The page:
Slum Dog Millionaire’s co-producer, Film4 fears for its future

Yesterday Film4 head, Tessa Ross, along with their chief legal advisor who’s name I didn’t catch, was giving evidence yesterday morning (19 March) to the House of Lords Communications Committee enquiry into the British Film and Television Industries.

The ‘trades’ summed up her hour long submission as being that, due to financial pressures, Film4’s very existence was under threat. But I thought I’d check it out for myself and so I watched the recording on:

As you’d expect the cttee was very interested in Slum Dog Millionaire. Tessa Ross explained that Film4 had developed the project and had invested £1.5 million. She took it to Celador who put up maybe £8 million – I was tired and I wasn’t jotting anything down as it was all pretty predicatable at the start, so I didn’t catch the actual figure. But this does mean I made a mistake when I said that it was only made because Pathe put up most of the budget. What was reported in the trades was that, if Pathe and Fox had not bought the rights the film would have gone straight to video. But it does need to be said the Film4 were quite confident that, because of the quality of the film, they would be able to negotiate better distribution deals than they would normally hope for.

But Tessa Ross went on to explain to the cttee that this would only add up to a small profit on their investment for Film4 and Celador to, whereas all the real profits would be made by the distributors. But strangely these were never named, and neither did the ctte ask for these details – and thus, by implication why it was that foreign companies would reap the rewards.

So here we have Tessa Ross confessing that Slum Dog Millionaire has done nothing to secure Film4’s future – and I for one really value Film4 which spends its tiny £10million a year budget to vastly greater effect than the UK Film Council. Without it we have pretty much nothing.

But the ctte did voice concerns about why a public service broadcaster should be dabbling in a profit and market driven sector, film production, which was beyond its PBS remit. What’s more as Lord MacDonald pointed out after about 35 minutes, Film4 represented 25 years of losing money.

Tessa Ross and her legal advisor replied that Film4 the money was all made by sales and distribution and that C4/Film4 had never had the resources to run an effective sales and distribution business. In fact later on, after about 48 minutes, they pointed out that, in 2001, FilmFour (as was) had virtually collapsed under the strain of trying to run a mini-studio without the necessary financial resources to mount an effective challenge to the major players who dominate the market.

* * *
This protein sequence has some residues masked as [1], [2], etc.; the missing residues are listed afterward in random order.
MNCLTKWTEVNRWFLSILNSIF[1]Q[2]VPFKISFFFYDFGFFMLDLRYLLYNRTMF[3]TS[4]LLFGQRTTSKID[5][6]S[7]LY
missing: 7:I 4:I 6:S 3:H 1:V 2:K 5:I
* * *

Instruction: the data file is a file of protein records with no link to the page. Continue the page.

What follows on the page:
However, once again the cttee failed to follow this up with the obvious questions. Despite the chairman, Lord Fowler, introducing the proceedings in terms of how Parliament can best support the UK film and television industries, no one ever thought to ask the questions, ‘If C4 can’t establish a mini-studio in the UK, can anyone?’ or, “What measures could have been taken so that an organisation, such as FilmFour, could grow an effective and profitable film business.”

One final point. The Cttee’s Home Page states: Committee members are required to register any relevant financial and non-financial interests that might reasonably be thought to influence their actions. Maybe the members of the UKFC’s Board do actually conform to this requirement themselves, as it’s stated quite proudly how they are leading executives of US majors, or the leading executives of companies which provide services to US majors. It’s just that no one seems to be considering how this “might reasonably be thought to influence their actions” and in what direction and whose interests.



One Response to “Slum Dog Millionaire’s co-producer, Film4 fears for its future”

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